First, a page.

Anne was the youngest daughter of Thomas Boleyn, a diplomat in the service of Henry VII and later Henry VIII, and his wife, Elizabeth Howard, the daughter of the first Duke of Norfolk. Her enemies liked to trivialise Anne’s ancestry as being ignominiously low but she was, in fact, of perfectly noble stock. She was related not only to the powerful Dukes of Norfolk, but to other noble families like the Butlers and Ormondes. Anne also benefited from a particularly good education and spend some years at the court of Margaret of Austria, regent of the Netherlands and then at the sophisticated court of France. When she returned to England in her early twenties, Anne Boleyn was not the merchant’s daughter her detractors would have us believe. Rather, a witness described her as “a right fine French lady.” In fact, Anne caused quite a stir with her arrival at Henry VIII’s court.

Anne Boleyn seems to have returned to England because her father had entered into negotiations with their Irish relatives to marry her to James Butler, who would become the Earl of Ormonde. For reasons now unknown, the negotiations floundered and Anne remained at court, unmarried, as a lady in waiting to the queen, Catherine of Aragon. It wasn’t long before the striking young woman had won the attentions of Henry Percy, heir to the dukedom of Northumberland- one of the most powerful and richest peerages in England. Anne and Percy intended to marry and Percy went so far as to publicly announce their engagement, which could be as legally binding as if they had been married. The King’s chief minister, Cardinal Wolsey, and Percy’s father the Duke of Northumberland were furious on discovering the young couple’s intentions and soon broke the engagement.

Percy was not the only man at court to be fascinated by Anne Boleyn. Thomas Wyatt, poet and relation of the Boleyns, paid a great deal of attention to Anne. It is difficult to tell if Wyatt’s feelings for Anne were more serious than the game of courtly love but Anne herself seems never to have taken them too seriously. His most famous poem, Whoso List to Hunt, is about her.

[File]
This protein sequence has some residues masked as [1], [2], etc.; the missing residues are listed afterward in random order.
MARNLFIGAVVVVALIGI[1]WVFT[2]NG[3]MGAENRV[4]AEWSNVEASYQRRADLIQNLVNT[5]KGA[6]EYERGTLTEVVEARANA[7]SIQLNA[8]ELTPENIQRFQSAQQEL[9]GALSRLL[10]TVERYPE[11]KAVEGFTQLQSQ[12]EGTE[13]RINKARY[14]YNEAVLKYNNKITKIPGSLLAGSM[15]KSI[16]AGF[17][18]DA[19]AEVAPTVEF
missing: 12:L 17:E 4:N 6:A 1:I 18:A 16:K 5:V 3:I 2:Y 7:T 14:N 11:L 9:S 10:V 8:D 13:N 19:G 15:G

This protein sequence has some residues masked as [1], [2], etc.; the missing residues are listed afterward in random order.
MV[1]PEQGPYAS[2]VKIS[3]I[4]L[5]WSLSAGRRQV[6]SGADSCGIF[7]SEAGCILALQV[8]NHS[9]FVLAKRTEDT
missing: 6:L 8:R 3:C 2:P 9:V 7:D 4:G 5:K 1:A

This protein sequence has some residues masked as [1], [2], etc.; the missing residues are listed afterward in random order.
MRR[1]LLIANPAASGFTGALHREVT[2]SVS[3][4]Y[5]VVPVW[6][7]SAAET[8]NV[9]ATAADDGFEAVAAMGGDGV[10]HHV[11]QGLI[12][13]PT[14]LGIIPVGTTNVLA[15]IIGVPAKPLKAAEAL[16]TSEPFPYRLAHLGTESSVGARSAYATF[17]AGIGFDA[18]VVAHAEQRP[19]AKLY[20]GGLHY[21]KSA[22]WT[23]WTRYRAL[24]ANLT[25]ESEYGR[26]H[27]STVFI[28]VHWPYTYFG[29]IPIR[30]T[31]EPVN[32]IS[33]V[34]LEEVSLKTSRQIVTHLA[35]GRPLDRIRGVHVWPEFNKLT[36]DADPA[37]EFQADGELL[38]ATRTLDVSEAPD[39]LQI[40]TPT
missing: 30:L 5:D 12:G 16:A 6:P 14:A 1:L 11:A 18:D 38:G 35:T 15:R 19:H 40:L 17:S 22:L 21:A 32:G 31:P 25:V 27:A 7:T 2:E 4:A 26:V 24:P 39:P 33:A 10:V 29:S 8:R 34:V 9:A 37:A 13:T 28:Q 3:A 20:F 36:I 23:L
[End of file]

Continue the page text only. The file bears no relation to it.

Whoso List to Hunt

Whoso list to hunt, I know where is an hind,
But as for me, hélas, I may no more.
The vain travail hath wearied me so sore,
I am of them that farthest cometh behind.
Yet may I by no means my wearied mind
Draw from the deer, but as she fleeth afore
Fainting I follow. I leave off therefore,
Sithens in a net I seek to hold the wind.
Who list her hunt, I put him out of doubt,
As well as I may spend his time in vain.
And graven with diamonds in letters plain
There is written, her fair neck round about:
Noli me tangere, for Caesar’s I am,
And wild for to hold, though I seem tame.

The King’s Great Matter

By the mid 1520s, however, the King had noticed Anne. Henry initially planned to simply install her as a mistress. He had previously had an affair with her sister and assumed Anne would be just as compliant as Mary. Henry was wrong. Anne refused his advances, declined to be his mistress, telling him that her virtue was more important to her. Henry, not used to being refused anything, was fascinated and redoubled his attempts to woo her.

Anne maintained that she would not become his mistress. She removed herself from court until he demanded that she return. She told him that she would consent only to being his wife. Was this a calculated move on Anne’s part? Was she aware of the breakdown of the king’s marriage and hoping to replace Catherine? Or was she simply trying to end Henry’s attentions? While Henry pursued her, she had no hope of making a marriage with anyone else. Who would be foolish enough to cross the king? It may have been that in demanding marriage, Anne hoped Henry would give up his pursuit. If that is what she hoped, Anne was to be disappointed.

At the end of 1526, Anne finally relented and agreed to become Henry’s mistress with the proviso that she would not sleep with him until they were married. Henry, who had previously  toyed with the idea of divorcing Catherine, with whom he had failed to have sons. With Anne’s promise secured, he returned to the plan with gusto.

Petition sent to Clenment VII from the English Parliament urging him to grant Henry a divorce from Catherine of Aragon